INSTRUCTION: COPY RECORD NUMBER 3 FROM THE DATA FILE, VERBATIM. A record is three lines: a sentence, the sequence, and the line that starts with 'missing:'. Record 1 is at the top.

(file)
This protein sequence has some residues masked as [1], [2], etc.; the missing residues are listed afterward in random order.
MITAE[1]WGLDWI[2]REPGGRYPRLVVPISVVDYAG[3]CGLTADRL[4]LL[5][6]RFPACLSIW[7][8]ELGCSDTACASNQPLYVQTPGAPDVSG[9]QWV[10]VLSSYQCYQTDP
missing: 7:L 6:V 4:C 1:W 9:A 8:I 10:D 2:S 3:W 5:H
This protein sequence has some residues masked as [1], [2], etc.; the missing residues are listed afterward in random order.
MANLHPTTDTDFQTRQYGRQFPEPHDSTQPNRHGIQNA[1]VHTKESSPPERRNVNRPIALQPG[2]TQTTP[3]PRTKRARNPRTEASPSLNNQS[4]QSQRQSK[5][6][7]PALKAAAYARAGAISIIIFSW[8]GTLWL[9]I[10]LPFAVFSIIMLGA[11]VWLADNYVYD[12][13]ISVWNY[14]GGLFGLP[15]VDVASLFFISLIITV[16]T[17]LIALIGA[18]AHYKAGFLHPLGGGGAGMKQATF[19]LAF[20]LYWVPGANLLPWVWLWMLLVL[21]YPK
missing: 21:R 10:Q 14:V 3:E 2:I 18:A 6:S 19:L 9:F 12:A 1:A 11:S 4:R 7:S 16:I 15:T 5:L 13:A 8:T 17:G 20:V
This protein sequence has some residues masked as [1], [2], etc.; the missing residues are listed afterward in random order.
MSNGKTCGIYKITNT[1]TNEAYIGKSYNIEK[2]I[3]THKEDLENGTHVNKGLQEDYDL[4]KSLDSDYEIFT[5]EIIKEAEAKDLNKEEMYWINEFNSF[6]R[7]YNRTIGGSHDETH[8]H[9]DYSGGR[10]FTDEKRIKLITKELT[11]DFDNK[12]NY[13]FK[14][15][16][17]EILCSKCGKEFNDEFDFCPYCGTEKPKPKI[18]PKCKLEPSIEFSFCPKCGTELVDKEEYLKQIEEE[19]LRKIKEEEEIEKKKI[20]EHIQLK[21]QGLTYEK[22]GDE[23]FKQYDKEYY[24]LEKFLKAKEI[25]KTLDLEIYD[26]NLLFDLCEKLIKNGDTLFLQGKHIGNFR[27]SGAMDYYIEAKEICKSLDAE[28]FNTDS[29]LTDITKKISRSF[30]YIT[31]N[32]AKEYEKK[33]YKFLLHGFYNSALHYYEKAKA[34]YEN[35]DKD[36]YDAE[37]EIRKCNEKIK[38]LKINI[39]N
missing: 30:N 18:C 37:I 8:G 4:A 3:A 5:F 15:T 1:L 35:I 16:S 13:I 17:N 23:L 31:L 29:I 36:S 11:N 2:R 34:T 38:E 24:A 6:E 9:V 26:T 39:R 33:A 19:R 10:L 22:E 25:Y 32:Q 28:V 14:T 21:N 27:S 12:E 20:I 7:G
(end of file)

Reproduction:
This protein sequence has some residues masked as [1], [2], etc.; the missing residues are listed afterward in random order.
MSNGKTCGIYKITNT[1]TNEAYIGKSYNIEK[2]I[3]THKEDLENGTHVNKGLQEDYDL[4]KSLDSDYEIFT[5]EIIKEAEAKDLNKEEMYWINEFNSF[6]R[7]YNRTIGGSHDETH[8]H[9]DYSGGR[10]FTDEKRIKLITKELT[11]DFDNK[12]NY[13]FK[14][15][16][17]EILCSKCGKEFNDEFDFCPYCGTEKPKPKI[18]PKCKLEPSIEFSFCPKCGTELVDKEEYLKQIEEE[19]LRKIKEEEEIEKKKI[20]EHIQLK[21]QGLTYEK[22]GDE[23]FKQYDKEYY[24]LEKFLKAKEI[25]KTLDLEIYD[26]NLLFDLCEKLIKNGDTLFLQGKHIGNFR[27]SGAMDYYIEAKEICKSLDAE[28]FNTDS[29]LTDITKKISRSF[30]YIT[31]N[32]AKEYEKK[33]YKFLLHGFYNSALHYYEKAKA[34]YEN[35]DKD[36]YDAE[37]EIRKCNEKIK[38]LKINI[39]N
missing: 30:N 18:C 37:I 8:G 4:A 3:A 5:F 15:T 1:L 35:I 16:S 13:I 17:N 23:L 31:L 29:I 36:S 11:N 2:R 34:T 38:E 24:A 6:E 9:V 26:T 39:R 33:A 19:R 10:L 22:E 25:Y 32:Q 28:V 14:T 21:N 27:S 12:E 20:I 7:G